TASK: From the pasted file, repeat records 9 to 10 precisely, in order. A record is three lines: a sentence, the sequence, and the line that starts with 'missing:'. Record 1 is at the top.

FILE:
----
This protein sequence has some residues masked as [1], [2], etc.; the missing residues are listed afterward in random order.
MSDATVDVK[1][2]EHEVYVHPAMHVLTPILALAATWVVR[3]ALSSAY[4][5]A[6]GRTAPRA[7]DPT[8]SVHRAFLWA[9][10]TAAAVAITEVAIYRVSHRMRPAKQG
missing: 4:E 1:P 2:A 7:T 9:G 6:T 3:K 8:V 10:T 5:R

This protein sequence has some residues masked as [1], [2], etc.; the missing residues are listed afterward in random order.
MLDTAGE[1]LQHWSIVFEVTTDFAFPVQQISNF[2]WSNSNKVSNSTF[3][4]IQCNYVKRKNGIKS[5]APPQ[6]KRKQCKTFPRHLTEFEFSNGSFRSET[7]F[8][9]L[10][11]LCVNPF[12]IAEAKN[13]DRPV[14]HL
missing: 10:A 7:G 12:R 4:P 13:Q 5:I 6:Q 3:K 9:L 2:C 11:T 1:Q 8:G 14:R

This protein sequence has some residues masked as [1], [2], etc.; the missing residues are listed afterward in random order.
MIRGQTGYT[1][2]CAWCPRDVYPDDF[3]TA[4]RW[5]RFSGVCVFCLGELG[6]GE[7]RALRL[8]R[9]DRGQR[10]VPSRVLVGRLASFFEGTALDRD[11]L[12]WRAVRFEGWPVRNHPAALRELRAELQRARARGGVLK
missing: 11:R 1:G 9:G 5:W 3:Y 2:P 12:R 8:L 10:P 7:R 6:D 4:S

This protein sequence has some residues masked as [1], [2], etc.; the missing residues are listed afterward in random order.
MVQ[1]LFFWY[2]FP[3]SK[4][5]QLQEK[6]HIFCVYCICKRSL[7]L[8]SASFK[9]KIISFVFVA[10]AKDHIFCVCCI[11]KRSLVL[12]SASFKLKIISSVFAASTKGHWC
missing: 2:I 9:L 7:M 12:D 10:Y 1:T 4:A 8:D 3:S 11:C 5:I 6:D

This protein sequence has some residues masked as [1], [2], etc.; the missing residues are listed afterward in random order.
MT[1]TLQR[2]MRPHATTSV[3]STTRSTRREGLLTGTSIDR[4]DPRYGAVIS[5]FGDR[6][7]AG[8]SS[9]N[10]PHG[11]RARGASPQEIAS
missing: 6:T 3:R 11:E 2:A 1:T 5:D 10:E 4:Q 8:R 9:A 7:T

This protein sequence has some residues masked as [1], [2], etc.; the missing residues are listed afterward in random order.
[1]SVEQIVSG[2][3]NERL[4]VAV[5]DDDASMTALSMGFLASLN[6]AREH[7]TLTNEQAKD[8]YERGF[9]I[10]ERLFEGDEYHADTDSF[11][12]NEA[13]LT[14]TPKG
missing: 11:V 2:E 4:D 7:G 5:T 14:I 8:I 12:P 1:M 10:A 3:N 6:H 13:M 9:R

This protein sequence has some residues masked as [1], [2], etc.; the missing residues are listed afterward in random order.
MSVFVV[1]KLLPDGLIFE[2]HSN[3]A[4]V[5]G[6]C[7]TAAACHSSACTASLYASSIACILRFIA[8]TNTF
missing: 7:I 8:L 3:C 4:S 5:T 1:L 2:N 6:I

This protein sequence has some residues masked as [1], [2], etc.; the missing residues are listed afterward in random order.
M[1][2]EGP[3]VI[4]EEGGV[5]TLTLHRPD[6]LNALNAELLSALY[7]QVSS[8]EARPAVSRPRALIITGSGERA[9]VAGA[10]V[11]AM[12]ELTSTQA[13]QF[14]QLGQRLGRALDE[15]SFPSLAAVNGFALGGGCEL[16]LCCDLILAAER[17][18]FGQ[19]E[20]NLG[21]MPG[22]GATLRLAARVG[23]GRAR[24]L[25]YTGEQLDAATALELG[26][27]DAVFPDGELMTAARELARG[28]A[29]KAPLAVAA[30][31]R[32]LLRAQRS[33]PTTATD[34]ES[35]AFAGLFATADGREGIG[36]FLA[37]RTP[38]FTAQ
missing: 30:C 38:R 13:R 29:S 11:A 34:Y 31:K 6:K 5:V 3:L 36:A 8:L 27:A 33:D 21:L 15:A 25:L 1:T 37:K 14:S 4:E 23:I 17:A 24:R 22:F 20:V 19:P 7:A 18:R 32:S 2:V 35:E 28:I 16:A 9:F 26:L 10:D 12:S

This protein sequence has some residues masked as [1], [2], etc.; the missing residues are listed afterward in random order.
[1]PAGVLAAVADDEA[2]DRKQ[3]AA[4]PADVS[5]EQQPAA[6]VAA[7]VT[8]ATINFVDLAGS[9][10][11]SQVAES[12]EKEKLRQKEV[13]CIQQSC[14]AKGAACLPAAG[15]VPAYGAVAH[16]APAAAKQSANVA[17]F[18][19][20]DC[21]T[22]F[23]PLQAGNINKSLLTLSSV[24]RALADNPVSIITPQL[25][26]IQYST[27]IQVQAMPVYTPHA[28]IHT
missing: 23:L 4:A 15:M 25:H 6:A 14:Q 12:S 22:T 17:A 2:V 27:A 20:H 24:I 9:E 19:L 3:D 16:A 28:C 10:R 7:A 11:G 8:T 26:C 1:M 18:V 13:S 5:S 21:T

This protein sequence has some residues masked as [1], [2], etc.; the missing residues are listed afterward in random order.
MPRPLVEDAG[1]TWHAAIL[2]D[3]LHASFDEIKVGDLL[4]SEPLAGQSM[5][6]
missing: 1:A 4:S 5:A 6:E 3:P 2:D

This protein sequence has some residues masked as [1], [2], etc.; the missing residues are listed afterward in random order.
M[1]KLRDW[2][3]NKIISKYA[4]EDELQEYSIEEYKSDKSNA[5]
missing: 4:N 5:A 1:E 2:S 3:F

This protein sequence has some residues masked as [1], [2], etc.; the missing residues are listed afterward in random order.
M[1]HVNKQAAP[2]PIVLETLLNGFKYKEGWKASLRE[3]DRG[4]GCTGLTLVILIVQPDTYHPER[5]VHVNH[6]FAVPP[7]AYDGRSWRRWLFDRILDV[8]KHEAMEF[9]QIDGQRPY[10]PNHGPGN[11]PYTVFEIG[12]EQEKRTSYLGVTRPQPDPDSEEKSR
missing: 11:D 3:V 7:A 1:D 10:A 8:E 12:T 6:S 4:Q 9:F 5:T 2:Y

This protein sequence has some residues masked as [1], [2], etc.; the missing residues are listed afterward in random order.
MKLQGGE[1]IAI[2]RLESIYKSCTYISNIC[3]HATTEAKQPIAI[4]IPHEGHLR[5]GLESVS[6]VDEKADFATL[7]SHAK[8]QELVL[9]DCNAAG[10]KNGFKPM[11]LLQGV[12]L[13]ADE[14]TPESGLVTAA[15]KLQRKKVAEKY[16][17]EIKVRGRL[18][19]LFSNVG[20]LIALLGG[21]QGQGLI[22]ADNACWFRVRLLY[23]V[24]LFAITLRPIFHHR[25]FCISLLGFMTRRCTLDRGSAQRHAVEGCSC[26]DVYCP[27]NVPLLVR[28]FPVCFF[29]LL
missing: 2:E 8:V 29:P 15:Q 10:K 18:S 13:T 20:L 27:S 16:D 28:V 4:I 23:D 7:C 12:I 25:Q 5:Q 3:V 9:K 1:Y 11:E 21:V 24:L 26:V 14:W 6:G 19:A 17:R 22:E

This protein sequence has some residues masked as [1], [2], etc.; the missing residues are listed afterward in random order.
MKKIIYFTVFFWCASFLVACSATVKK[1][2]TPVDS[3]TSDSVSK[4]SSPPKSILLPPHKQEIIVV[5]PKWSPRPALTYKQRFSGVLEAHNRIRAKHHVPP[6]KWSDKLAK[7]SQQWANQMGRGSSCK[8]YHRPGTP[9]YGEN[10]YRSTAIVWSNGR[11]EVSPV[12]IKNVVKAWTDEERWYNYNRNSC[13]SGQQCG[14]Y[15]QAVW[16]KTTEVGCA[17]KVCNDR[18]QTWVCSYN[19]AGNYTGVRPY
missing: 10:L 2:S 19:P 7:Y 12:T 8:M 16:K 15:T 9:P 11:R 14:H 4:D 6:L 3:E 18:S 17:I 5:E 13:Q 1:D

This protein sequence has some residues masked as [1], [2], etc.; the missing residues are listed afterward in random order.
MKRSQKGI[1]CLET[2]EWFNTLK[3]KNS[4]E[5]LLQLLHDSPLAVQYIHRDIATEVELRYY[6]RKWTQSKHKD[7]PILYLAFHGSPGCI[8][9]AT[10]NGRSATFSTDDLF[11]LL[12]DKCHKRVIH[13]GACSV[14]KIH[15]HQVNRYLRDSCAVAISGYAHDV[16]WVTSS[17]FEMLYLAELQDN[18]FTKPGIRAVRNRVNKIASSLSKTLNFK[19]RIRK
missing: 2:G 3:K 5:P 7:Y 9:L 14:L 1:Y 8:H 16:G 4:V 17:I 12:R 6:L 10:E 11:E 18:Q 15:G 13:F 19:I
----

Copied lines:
This protein sequence has some residues masked as [1], [2], etc.; the missing residues are listed afterward in random order.
[1]PAGVLAAVADDEA[2]DRKQ[3]AA[4]PADVS[5]EQQPAA[6]VAA[7]VT[8]ATINFVDLAGS[9][10][11]SQVAES[12]EKEKLRQKEV[13]CIQQSC[14]AKGAACLPAAG[15]VPAYGAVAH[16]APAAAKQSANVA[17]F[18][19][20]DC[21]T[22]F[23]PLQAGNINKSLLTLSSV[24]RALADNPVSIITPQL[25][26]IQYST[27]IQVQAMPVYTPHA[28]IHT
missing: 23:L 4:A 15:M 25:H 6:A 14:Q 12:S 22:T 17:A 2:V 27:A 20:H 24:I 9:E 19:L 3:D 16:A 28:C 10:R 7:A 11:G 8:T 26:C 1:M 18:V 13:S 5:S 21:T

This protein sequence has some residues masked as [1], [2], etc.; the missing residues are listed afterward in random order.
MPRPLVEDAG[1]TWHAAIL[2]D[3]LHASFDEIKVGDLL[4]SEPLAGQSM[5][6]
missing: 1:A 4:S 5:A 6:E 3:P 2:D